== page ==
Mumbai is a unique place for theatre. Here we not only have the National Centre for the Performing Arts (NCPA) where Indian and international artists perform on a daily basis, but popular theatres like Prithvi and St. Andrews Auditorium are dedicated to theatre. There are also special auditoriums for regional plays because only in Mumbai can you catch a play in at least five languages – English, Hindi, Gujarati, Marathi, and Hindustani.
Thus, it is hardly a surprise that Aditya Birla Group decided to launch their theatre initiative in this city. Aadyam – a theatre festival – kicked off in 2015, and every year, the festival attracts crowds from across the country. Aadyam 2018 is now just around the corner and here’s what you need to look forward to:
Every Aadyam play promises lavish sets and grand visuals. The blissful music and extravagant backdrops complement the narrative and set the mood for the play. This year, we only expect it to get better, especially since our expectations have been raised by the previous versions of the festival as well as the recently staged Disney’s Aladdin, which stunned with its magnificent production.
Most actors in the film industry had their first footing in the acting world in theatre and they always return to the stage in between their many movies. Plays in Aadyam have always featured popular actors, whom you might have witnessed on screen, or have probably seen on stage as well. The festival itself entices many actors to travel to the ends of the city to catch their plays.
Some of the biggest plays in the city are launched through Aadyam. There are multiple shows of these plays across two venues in Mumbai, before the festival moves to Delhi. Last year, some of the plays that struck a chord with us are The Threepenny Opera by Imaad Shah, Bandish 20 – 20000 Hz by Purva Naresh, and Mother Courage and her Children by Quasar Thakore Padamsee.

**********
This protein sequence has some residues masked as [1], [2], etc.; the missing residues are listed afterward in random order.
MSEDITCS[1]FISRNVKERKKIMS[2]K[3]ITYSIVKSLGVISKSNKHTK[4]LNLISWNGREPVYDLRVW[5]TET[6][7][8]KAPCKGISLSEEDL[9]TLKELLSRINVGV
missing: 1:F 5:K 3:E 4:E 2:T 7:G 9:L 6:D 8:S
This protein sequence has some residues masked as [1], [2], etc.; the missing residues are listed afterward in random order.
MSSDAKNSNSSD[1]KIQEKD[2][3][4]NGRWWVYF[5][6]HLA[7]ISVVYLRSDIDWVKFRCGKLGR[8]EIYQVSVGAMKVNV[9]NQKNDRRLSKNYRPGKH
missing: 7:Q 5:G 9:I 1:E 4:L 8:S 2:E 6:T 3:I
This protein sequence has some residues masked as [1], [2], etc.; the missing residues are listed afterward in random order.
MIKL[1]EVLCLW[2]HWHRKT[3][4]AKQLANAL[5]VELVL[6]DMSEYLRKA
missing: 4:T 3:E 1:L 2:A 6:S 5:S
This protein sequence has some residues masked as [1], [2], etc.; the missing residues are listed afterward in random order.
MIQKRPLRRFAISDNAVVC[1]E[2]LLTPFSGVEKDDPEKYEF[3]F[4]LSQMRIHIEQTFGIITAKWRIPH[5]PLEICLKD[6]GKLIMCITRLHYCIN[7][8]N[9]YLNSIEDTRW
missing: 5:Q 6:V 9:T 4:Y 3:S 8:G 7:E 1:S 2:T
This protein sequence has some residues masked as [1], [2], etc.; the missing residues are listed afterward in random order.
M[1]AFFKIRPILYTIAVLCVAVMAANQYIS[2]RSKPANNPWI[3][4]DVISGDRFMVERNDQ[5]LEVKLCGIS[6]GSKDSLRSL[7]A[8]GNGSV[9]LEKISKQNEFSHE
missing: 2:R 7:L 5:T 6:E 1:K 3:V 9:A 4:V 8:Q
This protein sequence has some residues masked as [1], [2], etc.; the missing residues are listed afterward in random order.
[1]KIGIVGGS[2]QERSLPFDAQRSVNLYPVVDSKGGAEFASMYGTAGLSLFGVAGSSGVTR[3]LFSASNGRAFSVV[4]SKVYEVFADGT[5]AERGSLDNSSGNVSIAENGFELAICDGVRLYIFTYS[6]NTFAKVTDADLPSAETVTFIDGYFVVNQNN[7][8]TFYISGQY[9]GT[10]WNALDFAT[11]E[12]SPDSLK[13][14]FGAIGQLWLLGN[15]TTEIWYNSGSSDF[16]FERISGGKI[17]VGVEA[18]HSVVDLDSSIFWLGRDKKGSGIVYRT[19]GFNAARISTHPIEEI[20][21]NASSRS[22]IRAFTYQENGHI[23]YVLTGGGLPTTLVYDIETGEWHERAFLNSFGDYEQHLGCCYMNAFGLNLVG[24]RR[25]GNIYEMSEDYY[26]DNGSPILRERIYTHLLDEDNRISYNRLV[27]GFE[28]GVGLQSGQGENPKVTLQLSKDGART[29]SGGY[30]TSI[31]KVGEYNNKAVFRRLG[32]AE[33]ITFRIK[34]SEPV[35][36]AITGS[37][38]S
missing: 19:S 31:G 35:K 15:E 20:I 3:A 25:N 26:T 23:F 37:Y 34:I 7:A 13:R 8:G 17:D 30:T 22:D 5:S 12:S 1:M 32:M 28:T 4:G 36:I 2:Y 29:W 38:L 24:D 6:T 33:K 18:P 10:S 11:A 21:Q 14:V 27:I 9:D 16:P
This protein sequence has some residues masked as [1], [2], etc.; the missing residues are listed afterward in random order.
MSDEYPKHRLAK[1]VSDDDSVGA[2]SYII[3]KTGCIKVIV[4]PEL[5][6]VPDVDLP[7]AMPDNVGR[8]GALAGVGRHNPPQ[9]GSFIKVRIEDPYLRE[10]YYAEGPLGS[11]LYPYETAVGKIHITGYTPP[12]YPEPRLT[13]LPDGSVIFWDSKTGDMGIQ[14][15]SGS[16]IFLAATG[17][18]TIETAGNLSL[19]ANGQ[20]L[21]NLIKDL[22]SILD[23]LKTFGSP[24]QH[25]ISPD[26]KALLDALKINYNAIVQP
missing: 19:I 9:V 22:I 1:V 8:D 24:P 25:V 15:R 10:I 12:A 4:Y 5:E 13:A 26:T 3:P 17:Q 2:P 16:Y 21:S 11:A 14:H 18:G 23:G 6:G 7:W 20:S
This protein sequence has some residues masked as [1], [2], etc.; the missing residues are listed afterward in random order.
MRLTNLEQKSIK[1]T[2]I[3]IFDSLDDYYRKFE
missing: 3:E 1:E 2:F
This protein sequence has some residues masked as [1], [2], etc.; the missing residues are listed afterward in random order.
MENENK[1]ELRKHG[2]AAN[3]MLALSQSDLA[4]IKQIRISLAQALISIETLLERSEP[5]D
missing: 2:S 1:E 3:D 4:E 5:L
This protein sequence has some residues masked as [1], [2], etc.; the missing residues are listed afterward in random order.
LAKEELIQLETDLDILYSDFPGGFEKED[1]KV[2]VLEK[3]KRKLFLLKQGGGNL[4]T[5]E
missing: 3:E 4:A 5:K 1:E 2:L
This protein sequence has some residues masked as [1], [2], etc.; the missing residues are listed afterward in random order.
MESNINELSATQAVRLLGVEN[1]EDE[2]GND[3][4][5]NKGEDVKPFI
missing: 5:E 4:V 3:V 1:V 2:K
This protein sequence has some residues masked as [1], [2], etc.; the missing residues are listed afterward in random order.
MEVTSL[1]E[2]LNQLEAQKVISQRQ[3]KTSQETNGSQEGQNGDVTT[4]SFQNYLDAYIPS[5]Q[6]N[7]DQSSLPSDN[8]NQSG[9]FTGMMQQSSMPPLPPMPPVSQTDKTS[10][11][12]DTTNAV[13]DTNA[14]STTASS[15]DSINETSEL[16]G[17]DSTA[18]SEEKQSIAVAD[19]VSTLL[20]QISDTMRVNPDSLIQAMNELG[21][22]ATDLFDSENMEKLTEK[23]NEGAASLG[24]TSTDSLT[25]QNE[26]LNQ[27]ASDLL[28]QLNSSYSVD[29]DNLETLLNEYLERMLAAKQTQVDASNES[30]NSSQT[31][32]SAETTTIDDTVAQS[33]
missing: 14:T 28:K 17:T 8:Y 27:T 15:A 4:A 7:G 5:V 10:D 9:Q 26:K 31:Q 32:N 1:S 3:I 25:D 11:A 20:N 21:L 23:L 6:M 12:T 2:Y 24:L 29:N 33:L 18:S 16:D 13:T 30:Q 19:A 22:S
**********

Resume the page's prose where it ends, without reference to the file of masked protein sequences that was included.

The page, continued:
The format of Aadyam includes at least one musical among the many plays. Last year, it was Bandish 20 – 20000 Hz, which featured Indian music in the form of nautanki and baithak, and The Threepenny Opera – the international musical by Bertolt Brecht and Elizabeth Hauptmann. Disney’s Aladdin has raised the bar for musicals in India and we can’t wait to see what this season brings us.
Adaptations of popular Indian and international plays are also frequent at the Aadyam festival. In its second year, Rajat Kapoor opened with a satirical version of a Shakespearean play in I Don’t Like It – As You Like It. Last year, The Threepenny Opera and Mother Courage and her Children were adaptations that performed in their original versions by local talent.
Hordes of Theatre-Goers
With a festival attracting the who’s who of theatre, it is obvious that it comes with an enthusiastic audience. Most plays at Aadyam are sold out, even when the play is staging for the umpteenth time. Traveling all the way to NCPA is no longer an excuse when you get to watch the best of talent live on stage. We expect it to be no different this year, so remember to book your seats in advance.
Are you ready to welcome Aadyam 2018? Check out this space for updates on the festival.